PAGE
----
Malawi News Agency’s Chikondi Chimala sat down with the DPP’s Secretary General, Wakuda Kamanga, to discuss the past, the present and the future of the party.
Below we have captured excerpts of the chat.
How has the DPP faired four months out of the government since the loss of its founding president?
We are still looking for possibilities of how the nation settles coming from a state of shock – the loss of a head of state. We cannot pretend it’s an easy thing to come out from.
Even government [President Joyce Banda’s] took over in a unique and difficulty way. The government did not plan to take over government. Am sure they had questions like ‘where do we start from? What do we do?
The good thing is they took over when certain critical things were already on the ground.
I am told forex and some limited numbers of drugs are available in hospitals. But the question one should be asking is why these things were missing during the Bingu [wa Mutharika] reign.
The root of all these is the DPP government’s refusal to allow gay marriage in the country which led to Civil Society Organizations (CSO’s) and opposition parties to make noise on the world stage to cut aid to Malawi.
Unfortunately, the international community responded by cutting aid to Malawi leading to forex shortage that had a ripple effect on all the myriad problems that the country was facing.
How is the DPP coping with so many defections and loss of its members?
It is normal to us; in fact we expected it because you will always find people who want to associate with government – am hesitant to call the People’s Party (PP) the ruling party. Malawi’s politics is all wrong.
People go to government with the thought of maybe akandipaseko mpando (getting a post) contrary to politics based on principles.
How would you rate the performance of the new government in just four months having in mind that all forex, fuel, drug and related problems have all but disappeared?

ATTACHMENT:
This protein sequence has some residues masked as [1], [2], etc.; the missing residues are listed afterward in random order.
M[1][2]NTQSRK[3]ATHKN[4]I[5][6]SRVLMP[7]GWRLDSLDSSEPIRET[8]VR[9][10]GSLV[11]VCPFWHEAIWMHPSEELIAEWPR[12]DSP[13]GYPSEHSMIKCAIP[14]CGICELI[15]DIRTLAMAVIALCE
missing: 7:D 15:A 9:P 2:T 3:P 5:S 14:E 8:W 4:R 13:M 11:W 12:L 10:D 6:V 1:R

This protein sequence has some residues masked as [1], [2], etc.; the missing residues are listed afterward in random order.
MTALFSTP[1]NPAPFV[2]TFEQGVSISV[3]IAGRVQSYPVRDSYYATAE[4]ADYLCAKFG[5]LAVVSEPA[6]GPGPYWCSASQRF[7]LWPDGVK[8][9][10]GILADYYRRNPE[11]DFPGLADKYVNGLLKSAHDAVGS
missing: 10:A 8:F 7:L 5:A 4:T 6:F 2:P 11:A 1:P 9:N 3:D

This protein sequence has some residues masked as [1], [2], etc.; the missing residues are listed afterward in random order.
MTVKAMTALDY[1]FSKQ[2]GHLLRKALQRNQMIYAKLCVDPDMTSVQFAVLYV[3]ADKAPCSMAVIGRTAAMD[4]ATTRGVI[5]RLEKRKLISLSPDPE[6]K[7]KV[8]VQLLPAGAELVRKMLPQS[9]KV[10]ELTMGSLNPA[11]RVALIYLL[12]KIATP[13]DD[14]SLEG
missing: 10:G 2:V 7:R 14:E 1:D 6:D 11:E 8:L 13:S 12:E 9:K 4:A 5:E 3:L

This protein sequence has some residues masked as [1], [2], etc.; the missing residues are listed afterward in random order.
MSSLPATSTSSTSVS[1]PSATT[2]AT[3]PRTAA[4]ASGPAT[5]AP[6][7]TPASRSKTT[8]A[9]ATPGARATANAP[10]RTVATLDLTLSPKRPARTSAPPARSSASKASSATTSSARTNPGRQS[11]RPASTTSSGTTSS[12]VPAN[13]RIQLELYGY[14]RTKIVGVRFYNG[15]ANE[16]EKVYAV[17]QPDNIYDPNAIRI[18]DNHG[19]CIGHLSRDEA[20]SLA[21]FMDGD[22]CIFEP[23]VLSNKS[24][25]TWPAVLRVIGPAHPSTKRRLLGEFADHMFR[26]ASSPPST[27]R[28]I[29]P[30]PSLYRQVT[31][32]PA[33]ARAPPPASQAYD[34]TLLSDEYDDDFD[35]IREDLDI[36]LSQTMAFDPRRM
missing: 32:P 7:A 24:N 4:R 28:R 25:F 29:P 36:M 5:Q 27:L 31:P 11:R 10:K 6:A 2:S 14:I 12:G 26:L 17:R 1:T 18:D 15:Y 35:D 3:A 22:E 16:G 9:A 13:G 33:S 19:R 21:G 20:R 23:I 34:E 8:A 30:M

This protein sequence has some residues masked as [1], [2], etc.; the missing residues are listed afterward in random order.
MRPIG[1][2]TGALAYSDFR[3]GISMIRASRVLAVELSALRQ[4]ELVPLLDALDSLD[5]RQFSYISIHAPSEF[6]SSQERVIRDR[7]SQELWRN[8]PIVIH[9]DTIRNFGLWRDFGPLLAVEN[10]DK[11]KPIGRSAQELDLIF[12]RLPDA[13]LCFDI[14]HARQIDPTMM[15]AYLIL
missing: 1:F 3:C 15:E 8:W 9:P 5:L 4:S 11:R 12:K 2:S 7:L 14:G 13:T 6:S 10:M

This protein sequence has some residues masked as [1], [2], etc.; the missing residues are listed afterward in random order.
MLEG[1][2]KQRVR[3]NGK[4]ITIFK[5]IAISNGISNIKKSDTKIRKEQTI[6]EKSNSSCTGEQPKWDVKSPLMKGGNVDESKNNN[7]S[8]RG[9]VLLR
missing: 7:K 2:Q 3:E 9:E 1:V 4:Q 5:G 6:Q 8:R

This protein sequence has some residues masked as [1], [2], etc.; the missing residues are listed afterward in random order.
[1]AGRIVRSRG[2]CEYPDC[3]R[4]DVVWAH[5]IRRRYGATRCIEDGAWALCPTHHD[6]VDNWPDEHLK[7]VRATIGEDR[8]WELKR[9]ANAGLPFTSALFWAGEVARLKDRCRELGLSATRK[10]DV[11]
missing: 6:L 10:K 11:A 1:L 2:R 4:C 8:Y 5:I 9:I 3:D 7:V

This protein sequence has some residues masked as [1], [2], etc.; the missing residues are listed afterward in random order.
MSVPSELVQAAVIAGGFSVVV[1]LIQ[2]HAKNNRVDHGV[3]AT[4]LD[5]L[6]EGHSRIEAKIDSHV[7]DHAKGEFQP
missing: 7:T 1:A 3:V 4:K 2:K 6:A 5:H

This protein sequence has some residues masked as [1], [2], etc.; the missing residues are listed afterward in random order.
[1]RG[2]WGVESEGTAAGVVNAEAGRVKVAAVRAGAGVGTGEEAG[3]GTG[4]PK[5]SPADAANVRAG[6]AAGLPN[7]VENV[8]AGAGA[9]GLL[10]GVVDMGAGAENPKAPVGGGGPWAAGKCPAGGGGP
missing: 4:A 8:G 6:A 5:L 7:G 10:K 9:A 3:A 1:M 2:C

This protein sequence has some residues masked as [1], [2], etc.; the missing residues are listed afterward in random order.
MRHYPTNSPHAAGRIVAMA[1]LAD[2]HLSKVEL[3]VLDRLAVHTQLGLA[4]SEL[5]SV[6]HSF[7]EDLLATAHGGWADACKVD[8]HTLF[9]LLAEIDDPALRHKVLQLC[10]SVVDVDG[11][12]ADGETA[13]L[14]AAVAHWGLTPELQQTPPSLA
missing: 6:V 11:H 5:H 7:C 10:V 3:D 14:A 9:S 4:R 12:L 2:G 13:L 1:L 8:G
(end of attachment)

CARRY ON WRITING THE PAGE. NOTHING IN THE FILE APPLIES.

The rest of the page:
The problems that Malawi was facing were all artificial. Why do I say this? Look, how it is possible that all the problems we were facing just disappeared.
It is the same people – the CSO’s and then opposition parties that simply went back to their international masters to say that you can now unlock your aid taps as the anti-gay government has gone out of power.
So in reality, nothing spectacular has happened in the country, of course there are changes; we cannot be blind to them, but it is all because the masters have listened to their children.
On the other hand, the rule of law has completely gone down in the country. The President when taking her oath of office swore to adhere to uphold the Constitution and protect the rule of law but look at what is happening now?
The government is still struggling to implement Section 65, yet it promised it would not stand in its way.
Innocent people are losing their jobs for simply having worked with the former head of state despite being professionals and Malawians like anybody else. That must change. These people have families and children. It is better to ask them ‘Power has changed, are you willing to work with my administration?’ It should be up to them now to say yes or no unlike what is happening now.
Has the DPP had any interaction with the President and/or government at any level?
Oh, yes! We have had interaction at level of President to president. We sent a delegation to personally meet the President [Joyce Banda] to give her DPP’s assurance of support in execution of her duties as president of the country.